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BSS
  16 Sep 2021, 13:10
Update : 16 Sep 2021, 13:53

Social protection programs benefitting poorer households in Bangladesh: WB

 DHAKA, Sept 16, 2021 (BSS) - Social Protection Programs remain central to
Bangladesh's sustainable development policy, progressively benefitting the
country's poorer households, a World Bank report said today.

   By improving target of the social protection programs, the country can
further reduce poverty while reallocation of existing facilities to the
poorest could reduce poverty further, it said.

   The report titled 'Bangladesh Social Protection Public Expenditure Review'
reflects on Bangladesh's continued investment towards social protection and
how it can improve on its existing framework including planning, designing,
programming, and delivery of the various social protection programs and
projects.

   The report finds that the social protection programs are mostly focused in
rural areas.

  About 11 percent of people in urban areas are covered by social protection.

The coverage in rural areas is higher than the poverty rate, with programs
reaching 36 percent of people, while 26 percent live in poverty.

   Using a social registry, such as the National Household Database can
improve targeting of both programs and households at a reduced cost.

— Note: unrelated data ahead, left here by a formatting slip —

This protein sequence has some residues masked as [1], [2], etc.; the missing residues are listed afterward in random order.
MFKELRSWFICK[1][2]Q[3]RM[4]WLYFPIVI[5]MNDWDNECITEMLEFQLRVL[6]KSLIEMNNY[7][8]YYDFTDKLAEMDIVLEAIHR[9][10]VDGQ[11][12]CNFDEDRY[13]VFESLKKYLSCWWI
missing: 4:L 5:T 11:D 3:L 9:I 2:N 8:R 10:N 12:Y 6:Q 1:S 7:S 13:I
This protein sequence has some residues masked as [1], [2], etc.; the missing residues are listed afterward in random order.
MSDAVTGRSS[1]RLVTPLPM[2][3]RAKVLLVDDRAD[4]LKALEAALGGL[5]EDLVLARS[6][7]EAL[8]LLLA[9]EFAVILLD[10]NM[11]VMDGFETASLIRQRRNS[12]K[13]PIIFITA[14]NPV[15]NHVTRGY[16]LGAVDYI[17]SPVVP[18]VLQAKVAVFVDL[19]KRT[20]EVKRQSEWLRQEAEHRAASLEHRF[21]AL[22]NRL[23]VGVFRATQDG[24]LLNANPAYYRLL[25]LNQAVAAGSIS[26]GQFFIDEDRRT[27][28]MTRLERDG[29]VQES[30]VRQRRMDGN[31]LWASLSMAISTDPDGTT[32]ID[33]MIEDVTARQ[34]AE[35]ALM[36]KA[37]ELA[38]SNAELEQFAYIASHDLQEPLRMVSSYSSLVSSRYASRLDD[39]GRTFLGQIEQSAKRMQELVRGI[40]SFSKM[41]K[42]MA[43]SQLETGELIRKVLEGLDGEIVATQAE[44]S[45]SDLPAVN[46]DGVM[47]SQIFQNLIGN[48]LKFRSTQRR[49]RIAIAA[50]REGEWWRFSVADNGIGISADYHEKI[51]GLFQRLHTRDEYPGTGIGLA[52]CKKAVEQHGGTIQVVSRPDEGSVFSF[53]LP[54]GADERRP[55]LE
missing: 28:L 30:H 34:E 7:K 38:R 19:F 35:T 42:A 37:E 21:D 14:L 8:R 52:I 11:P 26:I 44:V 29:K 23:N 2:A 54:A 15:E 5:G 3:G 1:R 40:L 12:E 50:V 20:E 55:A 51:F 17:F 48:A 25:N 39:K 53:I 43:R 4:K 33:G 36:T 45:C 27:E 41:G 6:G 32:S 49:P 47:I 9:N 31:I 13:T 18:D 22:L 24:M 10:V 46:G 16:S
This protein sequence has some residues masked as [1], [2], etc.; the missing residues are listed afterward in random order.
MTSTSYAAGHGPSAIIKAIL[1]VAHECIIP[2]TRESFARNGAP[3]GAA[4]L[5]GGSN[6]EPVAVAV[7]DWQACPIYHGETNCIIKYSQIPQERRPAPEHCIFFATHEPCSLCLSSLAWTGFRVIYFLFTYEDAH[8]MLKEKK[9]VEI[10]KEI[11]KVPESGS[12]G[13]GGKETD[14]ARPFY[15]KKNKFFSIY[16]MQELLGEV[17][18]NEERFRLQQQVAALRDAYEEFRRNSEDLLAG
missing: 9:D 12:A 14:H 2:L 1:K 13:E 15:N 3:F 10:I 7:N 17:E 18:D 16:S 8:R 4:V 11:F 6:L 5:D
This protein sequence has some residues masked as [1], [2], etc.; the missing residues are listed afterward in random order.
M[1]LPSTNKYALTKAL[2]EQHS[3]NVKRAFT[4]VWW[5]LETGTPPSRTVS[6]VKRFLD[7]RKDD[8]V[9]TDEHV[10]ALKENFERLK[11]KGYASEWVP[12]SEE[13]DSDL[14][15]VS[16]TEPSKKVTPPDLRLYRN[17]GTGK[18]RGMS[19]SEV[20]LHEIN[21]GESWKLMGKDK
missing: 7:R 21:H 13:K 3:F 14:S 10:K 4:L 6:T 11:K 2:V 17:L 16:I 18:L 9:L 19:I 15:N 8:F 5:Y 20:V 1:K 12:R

"Over the last decades, Bangladesh has expanded its coverage of social
protection programs that now reach three in every 10 households in the
country," said Dandan Chen, World Bank Operations Manager for Bangladesh and
Bhutan.

   "The COVID-19 pandemic has accentuated the need for a more robust,
efficient, and adaptive social protection system. Going forward, well-
targeted and less fragmented social protection programs that consider the
demographic change, unplanned urbanization, labor market vulnerability, and
frequent shocks will help the country continue with its success of poverty
reduction," added Chen.

  In FY 20, Bangladesh spent about 2.6 percent of GDP in social protection.

  Spending will be more effective if the allocations are aligned with the
share of the poor in different categories, and with the different functions
played by programs.

   "Investing in early childhood helps a child grow healthier and be more
productive in adult life and thus break the cycle of poverty across
generations," said Aline Coudouel, World Bank Lead Economist and a co-author
of the report.

   "The country has taken innovative programs, reflecting the life cycle
approach. As patterns of risk change in different phases of life, the life-
cycle approach needs to encompass support from pregnant mothers to old age,
persons with disabilities, as well as from households facing shocks to those
in chronic poverty," added Aline.

   The release said to boost the quality and efficiency of service delivery,
Government to Person (G2P) and mobile financial services should be scaled up.

   This also needs to be paired with increased allocations for staffing,
capacity-building training including digital literacy, and improved
equipment, which will facilitate enhanced implementation of programs at the
local level.

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